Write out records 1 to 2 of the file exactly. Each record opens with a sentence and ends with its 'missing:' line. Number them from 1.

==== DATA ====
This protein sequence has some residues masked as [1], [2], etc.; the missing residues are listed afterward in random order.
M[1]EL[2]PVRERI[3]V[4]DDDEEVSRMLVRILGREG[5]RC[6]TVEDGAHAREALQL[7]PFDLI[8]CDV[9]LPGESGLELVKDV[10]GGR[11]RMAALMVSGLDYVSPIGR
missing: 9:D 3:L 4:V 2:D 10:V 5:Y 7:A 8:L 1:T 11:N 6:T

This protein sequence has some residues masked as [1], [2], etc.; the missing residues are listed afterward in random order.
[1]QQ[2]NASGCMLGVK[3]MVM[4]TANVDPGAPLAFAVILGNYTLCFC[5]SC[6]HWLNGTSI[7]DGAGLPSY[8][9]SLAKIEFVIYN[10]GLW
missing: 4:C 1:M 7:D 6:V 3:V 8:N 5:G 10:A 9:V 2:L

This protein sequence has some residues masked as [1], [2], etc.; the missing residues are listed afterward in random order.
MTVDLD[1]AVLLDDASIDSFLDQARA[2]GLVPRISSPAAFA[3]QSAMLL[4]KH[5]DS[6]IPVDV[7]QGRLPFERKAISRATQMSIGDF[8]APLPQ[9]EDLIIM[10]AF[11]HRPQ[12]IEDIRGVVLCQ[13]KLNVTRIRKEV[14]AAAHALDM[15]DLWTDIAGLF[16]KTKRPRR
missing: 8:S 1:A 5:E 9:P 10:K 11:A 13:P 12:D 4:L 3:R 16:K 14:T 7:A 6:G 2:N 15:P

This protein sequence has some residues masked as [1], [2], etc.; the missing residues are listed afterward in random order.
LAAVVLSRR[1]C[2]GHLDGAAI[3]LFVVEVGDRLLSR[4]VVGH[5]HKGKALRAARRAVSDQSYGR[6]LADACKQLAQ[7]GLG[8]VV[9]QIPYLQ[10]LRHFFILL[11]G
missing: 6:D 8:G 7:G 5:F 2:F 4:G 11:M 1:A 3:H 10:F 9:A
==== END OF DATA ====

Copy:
This protein sequence has some residues masked as [1], [2], etc.; the missing residues are listed afterward in random order.
M[1]EL[2]PVRERI[3]V[4]DDDEEVSRMLVRILGREG[5]RC[6]TVEDGAHAREALQL[7]PFDLI[8]CDV[9]LPGESGLELVKDV[10]GGR[11]RMAALMVSGLDYVSPIGR
missing: 9:D 3:L 4:V 2:D 10:V 5:Y 7:A 8:L 1:T 11:N 6:T

This protein sequence has some residues masked as [1], [2], etc.; the missing residues are listed afterward in random order.
[1]QQ[2]NASGCMLGVK[3]MVM[4]TANVDPGAPLAFAVILGNYTLCFC[5]SC[6]HWLNGTSI[7]DGAGLPSY[8][9]SLAKIEFVIYN[10]GLW
missing: 4:C 1:M 7:D 6:V 3:V 8:N 5:G 10:A 9:V 2:L